LPGA and tournament officials are hosting some prospective sponsors this week, trying to persuade them to put their name on the tournament.

Volvik, which makes golf balls, is preparing to scale back its support of the tournament.

''We're coming back,'' said Don Shin, president of Volvik USA. ''We just don't know in what capacity.''

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Wise: 'No hard feelings' over Nelson missed kiss

By Will GrayMay 23, 2018, 10:18 pm

Aaron Wise left the AT&T Byron Nelson with his first PGA Tour trophy and a seven-figure paycheck. But lost in the shuffle of closing out his breakthrough victory in near-darkness was his failed attempt for a celebratory kiss with his girlfriend on the 18th green.

Wise appeared to go in for a peck after his family joined him on the putting surface, but instead he and his girlfriend simply laughed and hugged. After the moment gained a bit of online notoriety, Wise told reporters at the Fort Worth Invitational that the young couple simply laughed it off.

"Yeah, I have been giving her some s--- about that," Wise said. "A lot has been made about it. It's really nothing. Like I was saying, she was just so excited to surprise me. I was kind of ruining the surprise a little bit that she was shocked, and she didn't even see me going in for the kiss."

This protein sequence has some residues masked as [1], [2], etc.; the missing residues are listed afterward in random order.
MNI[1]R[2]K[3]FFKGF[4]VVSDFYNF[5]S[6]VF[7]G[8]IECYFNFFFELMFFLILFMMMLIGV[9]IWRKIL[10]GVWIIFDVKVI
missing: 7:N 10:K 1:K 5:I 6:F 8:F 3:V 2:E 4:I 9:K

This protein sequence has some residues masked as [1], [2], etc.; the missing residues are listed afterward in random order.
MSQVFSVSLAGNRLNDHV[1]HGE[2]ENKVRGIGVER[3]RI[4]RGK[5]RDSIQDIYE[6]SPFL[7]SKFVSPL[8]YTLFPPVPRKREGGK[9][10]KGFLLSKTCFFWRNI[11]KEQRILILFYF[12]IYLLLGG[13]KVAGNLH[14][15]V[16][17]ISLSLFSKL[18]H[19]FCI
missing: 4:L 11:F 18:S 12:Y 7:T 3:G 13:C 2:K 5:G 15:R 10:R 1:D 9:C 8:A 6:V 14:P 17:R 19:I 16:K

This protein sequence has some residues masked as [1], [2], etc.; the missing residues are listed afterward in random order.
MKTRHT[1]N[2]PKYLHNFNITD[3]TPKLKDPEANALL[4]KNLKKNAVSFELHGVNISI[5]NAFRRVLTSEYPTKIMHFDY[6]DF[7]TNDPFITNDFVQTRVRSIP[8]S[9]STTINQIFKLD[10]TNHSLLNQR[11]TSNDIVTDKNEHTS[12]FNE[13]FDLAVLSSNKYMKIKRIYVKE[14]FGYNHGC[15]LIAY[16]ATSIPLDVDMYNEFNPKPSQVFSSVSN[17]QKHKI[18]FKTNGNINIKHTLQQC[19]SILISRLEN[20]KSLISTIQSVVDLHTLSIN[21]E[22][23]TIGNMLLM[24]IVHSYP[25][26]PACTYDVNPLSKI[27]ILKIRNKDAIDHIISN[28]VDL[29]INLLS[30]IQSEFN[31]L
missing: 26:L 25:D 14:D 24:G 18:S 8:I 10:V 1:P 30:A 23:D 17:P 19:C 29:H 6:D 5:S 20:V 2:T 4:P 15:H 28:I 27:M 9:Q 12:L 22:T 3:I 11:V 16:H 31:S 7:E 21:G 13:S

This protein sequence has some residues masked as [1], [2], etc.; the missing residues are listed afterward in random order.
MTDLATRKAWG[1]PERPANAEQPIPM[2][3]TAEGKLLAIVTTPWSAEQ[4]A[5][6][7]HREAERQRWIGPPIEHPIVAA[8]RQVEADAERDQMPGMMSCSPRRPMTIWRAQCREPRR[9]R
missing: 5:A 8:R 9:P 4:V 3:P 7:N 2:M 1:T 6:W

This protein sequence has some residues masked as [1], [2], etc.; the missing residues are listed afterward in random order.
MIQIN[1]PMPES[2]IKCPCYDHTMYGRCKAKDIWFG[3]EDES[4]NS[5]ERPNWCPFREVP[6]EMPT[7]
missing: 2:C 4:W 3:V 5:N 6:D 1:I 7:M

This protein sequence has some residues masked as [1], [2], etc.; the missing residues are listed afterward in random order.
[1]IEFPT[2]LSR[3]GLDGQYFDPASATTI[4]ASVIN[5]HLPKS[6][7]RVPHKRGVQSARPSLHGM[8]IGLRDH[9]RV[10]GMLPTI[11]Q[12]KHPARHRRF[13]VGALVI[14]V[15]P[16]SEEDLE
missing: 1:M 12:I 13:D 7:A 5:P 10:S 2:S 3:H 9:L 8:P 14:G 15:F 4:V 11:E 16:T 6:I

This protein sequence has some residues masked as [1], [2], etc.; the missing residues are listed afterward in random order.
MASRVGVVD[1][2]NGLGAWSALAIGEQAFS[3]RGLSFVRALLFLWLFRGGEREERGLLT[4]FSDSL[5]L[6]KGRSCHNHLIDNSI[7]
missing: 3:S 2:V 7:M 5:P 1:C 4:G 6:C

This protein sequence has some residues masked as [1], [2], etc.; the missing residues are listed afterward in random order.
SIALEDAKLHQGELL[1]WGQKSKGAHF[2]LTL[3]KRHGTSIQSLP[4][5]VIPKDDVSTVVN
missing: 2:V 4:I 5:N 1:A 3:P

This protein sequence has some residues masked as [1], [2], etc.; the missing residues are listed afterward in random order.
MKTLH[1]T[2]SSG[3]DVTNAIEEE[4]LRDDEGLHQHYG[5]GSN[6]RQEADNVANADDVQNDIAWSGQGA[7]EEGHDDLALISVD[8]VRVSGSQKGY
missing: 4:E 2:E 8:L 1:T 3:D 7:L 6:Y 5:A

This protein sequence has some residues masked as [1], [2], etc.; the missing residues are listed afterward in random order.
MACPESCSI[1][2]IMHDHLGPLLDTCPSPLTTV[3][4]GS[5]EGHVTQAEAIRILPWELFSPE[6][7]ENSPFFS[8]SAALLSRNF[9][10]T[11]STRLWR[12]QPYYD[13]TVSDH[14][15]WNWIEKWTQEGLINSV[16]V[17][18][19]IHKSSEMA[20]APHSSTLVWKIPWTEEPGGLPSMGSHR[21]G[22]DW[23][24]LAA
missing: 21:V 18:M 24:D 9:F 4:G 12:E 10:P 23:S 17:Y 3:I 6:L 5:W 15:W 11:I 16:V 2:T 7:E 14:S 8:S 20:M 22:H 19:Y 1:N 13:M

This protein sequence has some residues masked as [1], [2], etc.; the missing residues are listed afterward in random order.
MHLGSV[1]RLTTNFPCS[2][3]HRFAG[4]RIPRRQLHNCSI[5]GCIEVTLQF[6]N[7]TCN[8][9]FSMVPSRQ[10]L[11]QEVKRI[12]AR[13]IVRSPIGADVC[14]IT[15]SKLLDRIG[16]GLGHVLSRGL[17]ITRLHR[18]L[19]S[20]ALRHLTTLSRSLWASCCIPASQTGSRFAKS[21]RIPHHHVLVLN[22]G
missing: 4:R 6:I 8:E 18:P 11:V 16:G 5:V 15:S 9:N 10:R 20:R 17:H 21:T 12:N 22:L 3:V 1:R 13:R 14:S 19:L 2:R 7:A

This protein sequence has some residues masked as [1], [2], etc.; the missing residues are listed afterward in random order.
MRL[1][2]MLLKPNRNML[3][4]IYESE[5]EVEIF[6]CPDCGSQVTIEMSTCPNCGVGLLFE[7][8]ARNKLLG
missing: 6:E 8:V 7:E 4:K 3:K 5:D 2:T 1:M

At age 21, Wise is now one of the youngest winners on Tour. He explained that while both his girlfriend and mother flew in to watch the final round at Trinity Forest Golf Club, where he shared the 54-hole lead and eventually won by three shots, he took some of the surprise out of their arrival in true millennial fashion - by looking up his girlfriend's location earlier in the day.

Still getting used to his newfound status on Tour, Wise downplayed any controversy surrounding the kiss that wasn't.

"No hard feelings at all," Wise said. "We love each other a ton and we're great. It was a funny moment that I think we'll always be able to look back at, but that's all it really was."